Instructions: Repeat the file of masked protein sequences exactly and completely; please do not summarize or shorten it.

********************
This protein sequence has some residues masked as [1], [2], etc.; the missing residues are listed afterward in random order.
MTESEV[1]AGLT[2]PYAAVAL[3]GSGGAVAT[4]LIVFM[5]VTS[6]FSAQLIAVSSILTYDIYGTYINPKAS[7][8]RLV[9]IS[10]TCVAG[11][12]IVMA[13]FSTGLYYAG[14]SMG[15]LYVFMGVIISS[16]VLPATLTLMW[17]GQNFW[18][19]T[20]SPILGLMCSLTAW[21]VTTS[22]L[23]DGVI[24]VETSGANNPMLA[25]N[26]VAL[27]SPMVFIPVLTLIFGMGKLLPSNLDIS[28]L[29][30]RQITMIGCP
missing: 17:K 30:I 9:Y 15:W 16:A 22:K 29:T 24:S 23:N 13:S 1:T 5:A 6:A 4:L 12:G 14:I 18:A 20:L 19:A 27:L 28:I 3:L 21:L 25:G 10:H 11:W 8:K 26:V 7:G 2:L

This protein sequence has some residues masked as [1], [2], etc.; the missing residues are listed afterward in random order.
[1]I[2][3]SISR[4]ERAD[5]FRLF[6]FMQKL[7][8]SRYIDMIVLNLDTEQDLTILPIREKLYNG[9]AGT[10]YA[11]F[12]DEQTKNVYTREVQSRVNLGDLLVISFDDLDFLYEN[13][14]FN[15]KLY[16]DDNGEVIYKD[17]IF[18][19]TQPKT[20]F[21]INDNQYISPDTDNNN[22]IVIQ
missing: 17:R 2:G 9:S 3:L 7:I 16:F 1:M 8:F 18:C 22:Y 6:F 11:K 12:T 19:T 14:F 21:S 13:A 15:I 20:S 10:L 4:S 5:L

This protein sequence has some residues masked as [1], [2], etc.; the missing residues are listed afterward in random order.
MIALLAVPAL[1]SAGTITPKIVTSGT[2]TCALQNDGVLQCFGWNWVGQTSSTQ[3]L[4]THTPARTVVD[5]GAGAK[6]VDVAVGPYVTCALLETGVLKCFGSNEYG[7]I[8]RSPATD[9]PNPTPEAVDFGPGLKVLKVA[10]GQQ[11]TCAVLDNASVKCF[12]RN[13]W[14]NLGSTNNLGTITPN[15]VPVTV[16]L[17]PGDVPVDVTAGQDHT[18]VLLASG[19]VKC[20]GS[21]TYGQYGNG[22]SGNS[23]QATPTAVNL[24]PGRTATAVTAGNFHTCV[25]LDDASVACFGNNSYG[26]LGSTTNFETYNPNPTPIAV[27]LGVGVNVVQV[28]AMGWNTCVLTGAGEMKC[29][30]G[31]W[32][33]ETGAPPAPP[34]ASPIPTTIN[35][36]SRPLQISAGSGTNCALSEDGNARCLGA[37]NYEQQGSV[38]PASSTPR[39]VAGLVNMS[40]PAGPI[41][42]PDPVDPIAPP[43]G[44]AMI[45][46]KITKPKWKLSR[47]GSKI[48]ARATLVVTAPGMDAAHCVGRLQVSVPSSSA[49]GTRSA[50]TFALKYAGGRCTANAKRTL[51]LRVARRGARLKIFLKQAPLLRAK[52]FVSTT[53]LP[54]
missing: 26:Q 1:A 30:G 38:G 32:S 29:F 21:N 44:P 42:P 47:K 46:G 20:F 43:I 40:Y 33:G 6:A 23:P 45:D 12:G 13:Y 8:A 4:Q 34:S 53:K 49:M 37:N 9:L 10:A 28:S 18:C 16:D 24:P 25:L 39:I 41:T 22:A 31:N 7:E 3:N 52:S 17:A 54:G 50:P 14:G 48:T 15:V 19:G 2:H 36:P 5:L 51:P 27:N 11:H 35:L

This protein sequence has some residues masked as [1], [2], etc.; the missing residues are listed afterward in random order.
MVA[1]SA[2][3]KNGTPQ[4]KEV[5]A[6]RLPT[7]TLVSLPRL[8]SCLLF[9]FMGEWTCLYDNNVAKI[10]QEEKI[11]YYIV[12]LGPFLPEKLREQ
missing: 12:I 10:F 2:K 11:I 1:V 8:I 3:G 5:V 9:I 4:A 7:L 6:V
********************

This protein sequence has some residues masked as [1], [2], etc.; the missing residues are listed afterward in random order.
MTESEV[1]AGLT[2]PYAAVAL[3]GSGGAVAT[4]LIVFM[5]VTS[6]FSAQLIAVSSILTYDIYGTYINPKAS[7][8]RLV[9]IS[10]TCVAG[11][12]IVMA[13]FSTGLYYAG[14]SMG[15]LYVFMGVIISS[16]VLPATLTLMW[17]GQNFW[18][19]T[20]SPILGLMCSLTAW[21]VTTS[22]L[23]DGVI[24]VETSGANNPMLA[25]N[26]VAL[27]SPMVFIPVLTLIFGMGKLLPSNLDIS[28]L[29][30]RQITMIGCP
missing: 17:K 30:I 9:Y 15:W 16:A 22:K 29:T 24:S 23:N 13:S 1:T 5:A 6:A 4:L 12:G 14:I 18:A 20:L 19:A 27:L 28:I 3:L 21:L 25:G 10:H 11:W 8:K 26:V 7:G 2:L

This protein sequence has some residues masked as [1], [2], etc.; the missing residues are listed afterward in random order.
[1]I[2][3]SISR[4]ERAD[5]FRLF[6]FMQKL[7][8]SRYIDMIVLNLDTEQDLTILPIREKLYNG[9]AGT[10]YA[11]F[12]DEQTKNVYTREVQSRVNLGDLLVISFDDLDFLYEN[13][14]FN[15]KLY[16]DDNGEVIYKD[17]IF[18][19]TQPKT[20]F[21]INDNQYISPDTDNNN[22]IVIQ
missing: 17:R 2:G 9:S 3:L 7:I 16:F 1:M 8:F 18:C 22:Y 6:F 11:K 12:T 19:T 14:F 21:S 13:A 15:I 20:S 10:L 4:S 5:L

This protein sequence has some residues masked as [1], [2], etc.; the missing residues are listed afterward in random order.
MIALLAVPAL[1]SAGTITPKIVTSGT[2]TCALQNDGVLQCFGWNWVGQTSSTQ[3]L[4]THTPARTVVD[5]GAGAK[6]VDVAVGPYVTCALLETGVLKCFGSNEYG[7]I[8]RSPATD[9]PNPTPEAVDFGPGLKVLKVA[10]GQQ[11]TCAVLDNASVKCF[12]RN[13]W[14]NLGSTNNLGTITPN[15]VPVTV[16]L[17]PGDVPVDVTAGQDHT[18]VLLASG[19]VKC[20]GS[21]TYGQYGNG[22]SGNS[23]QATPTAVNL[24]PGRTATAVTAGNFHTCV[25]LDDASVACFGNNSYG[26]LGSTTNFETYNPNPTPIAV[27]LGVGVNVVQV[28]AMGWNTCVLTGAGEMKC[29][30]G[31]W[32][33]ETGAPPAPP[34]ASPIPTTIN[35][36]SRPLQISAGSGTNCALSEDGNARCLGA[37]NYEQQGSV[38]PASSTPR[39]VAGLVNMS[40]PAGPI[41][42]PDPVDPIAPP[43]G[44]AMI[45][46]KITKPKWKLSR[47]GSKI[48]ARATLVVTAPGMDAAHCVGRLQVSVPSSSA[49]GTRSA[50]TFALKYAGGRCTANAKRTL[51]LRVARRGARLKIFLKQAPLLRAK[52]FVSTT[53]LP[54]
missing: 26:Q 1:A 30:G 38:G 32:S 29:F 21:N 44:P 42:P 47:K 46:G 20:F 43:I 40:Y 33:G 6:A 23:P 45:D 12:G 13:Y 8:A 4:Q 34:S 53:K 49:M 37:N 9:L 10:A 28:S 18:C 16:D 24:P 25:L 39:I 41:T 22:A 31:N 7:E 3:N 52:S 17:A 54:G 50:P 14:G 48:T 15:V 19:G 2:H 36:P 5:L 51:P 27:N 11:H 35:L

This protein sequence has some residues masked as [1], [2], etc.; the missing residues are listed afterward in random order.
MVA[1]SA[2][3]KNGTPQ[4]KEV[5]A[6]RLPT[7]TLVSLPRL[8]SCLLF[9]FMGEWTCLYDNNVAKI[10]QEEKI[11]YYIV[12]LGPFLPEKLREQ
missing: 12:I 10:F 2:K 11:I 1:V 8:I 3:G 5:V 9:I 4:A 7:L 6:V